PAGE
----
The FBI obtained a warrant to surveil former Donald TrumpDonald TrumpCapitol fencing starts coming down after 'Justice for J6' rally Netanyahu suggests Biden fell asleep in meeting with Israeli PM Aides try to keep Biden away from unscripted events or long interviews, book claims MORE aide Carter Page last summer under the Foreign Intelligence Surveillance Act (FISA), according to a Tuesday Washington Post report.
The FBI and Justice Department demonstrated probable cause that Page is acting on behalf of a foreign state in order to be granted the warrant.
The FISA warrant was part of the FBI’s investigation into possible ties between Russia and Trump campaign associates, law enforcement and U.S. officials told the Post.
“This confirms all of my suspicions about unjustified, politically motivated government surveillance,” Page told the Post Tuesday. “I have nothing to hide.”
The White House, FBI and Justice Department declined the Post’s request for comment.
This report indicates that the FBI believed Page was in touch with Russian officials during the 2016 presidential race.
The House and Senate Intelligence committees both have ongoing investigations into whether Trump associates worked with the Kremlin in an attempt to help Trump win the election.
Page has been at the center of speculation about links between Trump aides and Russia because of his ties to the country and a trip to Moscow in July.
Page and the White House have denied all allegations of improper communications.
The government has not formally charged Page with any wrongdoing, and it is unclear if the Justice Department plans to do so.
The Washington Post first reported last week that Page admitted that he met with a Russian spy in 2013, but the former Moscow-based investment banker denies any wrongdoing with regard to Russia and the Trump campaign.
Trump identified Page as a foreign policy adviser to the Post in the spring of 2016, but campaign spokeswoman Hope Hicks later told the paper that Page had an “informal” role.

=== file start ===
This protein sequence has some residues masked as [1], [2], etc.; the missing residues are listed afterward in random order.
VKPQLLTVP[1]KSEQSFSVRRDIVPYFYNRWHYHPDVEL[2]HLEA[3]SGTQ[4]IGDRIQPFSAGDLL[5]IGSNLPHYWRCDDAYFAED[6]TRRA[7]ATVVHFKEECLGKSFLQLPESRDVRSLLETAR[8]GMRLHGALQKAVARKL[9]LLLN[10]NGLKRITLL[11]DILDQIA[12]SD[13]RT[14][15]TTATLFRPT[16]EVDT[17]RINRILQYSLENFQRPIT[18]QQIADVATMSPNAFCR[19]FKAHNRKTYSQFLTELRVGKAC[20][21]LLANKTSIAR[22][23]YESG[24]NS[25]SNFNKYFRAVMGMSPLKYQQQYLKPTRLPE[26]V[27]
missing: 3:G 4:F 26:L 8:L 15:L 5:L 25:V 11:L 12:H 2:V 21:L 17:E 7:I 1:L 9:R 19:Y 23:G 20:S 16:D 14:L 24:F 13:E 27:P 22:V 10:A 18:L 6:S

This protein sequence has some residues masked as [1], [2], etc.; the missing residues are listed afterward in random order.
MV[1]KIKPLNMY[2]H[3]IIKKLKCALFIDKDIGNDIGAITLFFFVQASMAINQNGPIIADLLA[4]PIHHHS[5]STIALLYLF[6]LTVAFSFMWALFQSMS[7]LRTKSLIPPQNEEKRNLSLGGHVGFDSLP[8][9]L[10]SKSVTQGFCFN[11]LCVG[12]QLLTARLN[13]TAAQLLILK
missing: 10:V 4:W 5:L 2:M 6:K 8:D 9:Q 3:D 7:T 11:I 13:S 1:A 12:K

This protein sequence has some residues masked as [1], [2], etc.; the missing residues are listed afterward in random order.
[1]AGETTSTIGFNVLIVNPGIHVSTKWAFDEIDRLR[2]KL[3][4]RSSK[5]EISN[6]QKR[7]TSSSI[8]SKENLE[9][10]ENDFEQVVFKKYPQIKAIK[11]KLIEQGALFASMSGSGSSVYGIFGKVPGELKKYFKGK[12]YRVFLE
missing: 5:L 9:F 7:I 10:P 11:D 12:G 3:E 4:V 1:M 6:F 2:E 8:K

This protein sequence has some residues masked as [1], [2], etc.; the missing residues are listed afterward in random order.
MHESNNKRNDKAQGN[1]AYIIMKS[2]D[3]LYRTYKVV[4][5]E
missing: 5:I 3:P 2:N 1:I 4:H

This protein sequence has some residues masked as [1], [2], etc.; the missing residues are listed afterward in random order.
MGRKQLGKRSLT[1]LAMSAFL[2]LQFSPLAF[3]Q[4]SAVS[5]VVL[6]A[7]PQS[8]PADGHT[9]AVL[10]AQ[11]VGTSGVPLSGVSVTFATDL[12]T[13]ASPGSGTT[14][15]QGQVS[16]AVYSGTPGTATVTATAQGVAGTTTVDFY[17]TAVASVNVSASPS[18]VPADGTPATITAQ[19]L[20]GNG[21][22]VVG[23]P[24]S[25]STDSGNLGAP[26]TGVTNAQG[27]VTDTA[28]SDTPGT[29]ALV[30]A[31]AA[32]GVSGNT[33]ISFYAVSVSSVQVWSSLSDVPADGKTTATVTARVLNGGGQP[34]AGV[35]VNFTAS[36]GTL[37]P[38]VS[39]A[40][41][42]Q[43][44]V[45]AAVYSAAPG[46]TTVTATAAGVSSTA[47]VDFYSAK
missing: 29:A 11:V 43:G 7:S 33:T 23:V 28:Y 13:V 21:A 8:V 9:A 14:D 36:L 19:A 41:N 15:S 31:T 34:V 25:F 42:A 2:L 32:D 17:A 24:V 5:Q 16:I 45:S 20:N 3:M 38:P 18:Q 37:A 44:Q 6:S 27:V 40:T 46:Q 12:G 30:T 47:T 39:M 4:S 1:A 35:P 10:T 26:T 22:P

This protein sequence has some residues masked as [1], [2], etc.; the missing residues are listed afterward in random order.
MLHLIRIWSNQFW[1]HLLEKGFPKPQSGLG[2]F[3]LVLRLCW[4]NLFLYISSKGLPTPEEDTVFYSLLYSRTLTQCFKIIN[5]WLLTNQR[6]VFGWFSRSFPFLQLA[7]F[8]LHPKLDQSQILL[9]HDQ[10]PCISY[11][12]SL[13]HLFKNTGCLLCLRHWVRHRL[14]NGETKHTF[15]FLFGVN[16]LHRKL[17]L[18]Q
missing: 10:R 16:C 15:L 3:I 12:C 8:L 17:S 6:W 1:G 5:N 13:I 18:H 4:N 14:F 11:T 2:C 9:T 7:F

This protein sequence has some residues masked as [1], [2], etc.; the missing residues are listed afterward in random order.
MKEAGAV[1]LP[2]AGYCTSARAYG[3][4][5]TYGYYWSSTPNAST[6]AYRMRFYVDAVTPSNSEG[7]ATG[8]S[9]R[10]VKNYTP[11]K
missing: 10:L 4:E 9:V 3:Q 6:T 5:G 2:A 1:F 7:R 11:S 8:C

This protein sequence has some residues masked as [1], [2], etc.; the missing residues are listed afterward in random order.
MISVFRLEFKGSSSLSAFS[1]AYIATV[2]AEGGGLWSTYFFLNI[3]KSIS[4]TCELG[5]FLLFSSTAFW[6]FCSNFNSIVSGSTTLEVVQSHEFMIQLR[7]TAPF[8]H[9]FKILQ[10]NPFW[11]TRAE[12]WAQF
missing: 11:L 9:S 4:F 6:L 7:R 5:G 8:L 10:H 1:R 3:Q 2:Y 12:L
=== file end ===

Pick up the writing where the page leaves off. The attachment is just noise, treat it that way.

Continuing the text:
A FISA warrant is granted for a 90-day span, and this one was renewed more than once, officials told the Post.
FISA grants are given sparingly, quietly and require the approval from top Justice Department and FBI officials.
The FISA application for Page laid out in a lengthy testimony claimed how he may be linked to the Russian government or an agent who is carrying out clandestine actions for the Kremlin, an official told the Post. A crime does not need to be committed in order to receive a warrant. But information obtained through a FISA warrant could be used in later prosecution.
The warrant application also reportedly claimed Page was in communication with other Russian agents whose identities have not yet been publicly disclosed, in addition to his contacts that have already been reported.
The FISA warrant reveals that the FBI and Justice Department both worked to uncover Russian ties to the election as early as July, an official told the newspaper.
Page reportedly was the only U.S. citizen that the government directly surveilled in 2016 through a FISA warrant as part of the government’s Russia probe.
Page raised concern among foreign policy experts for publicly and effusively praising Russian President Vladimir Putin and criticizing U.S. foreign policy toward Russia. In July, Page traveled to Moscow to deliver a speech on the topic.
The Post reports that the FBI and the Justice Department felt reluctant to use a FISA warrant on campaign figures during the election because it could lead to intercepted communications regarding political campaign strategy.
Obtaining a FISA warrant to surveil foreign diplomats, however, is much more common. The Post reported the FBI used a FISA warrant to listen to Russian Ambassador Sergey Kislyak’s conversations with Michael Flynn, Trump's former national security adviser who resigned after details of the talks became public, as well as revelations that Flynn had misled senior White House officials about the contents of the communications.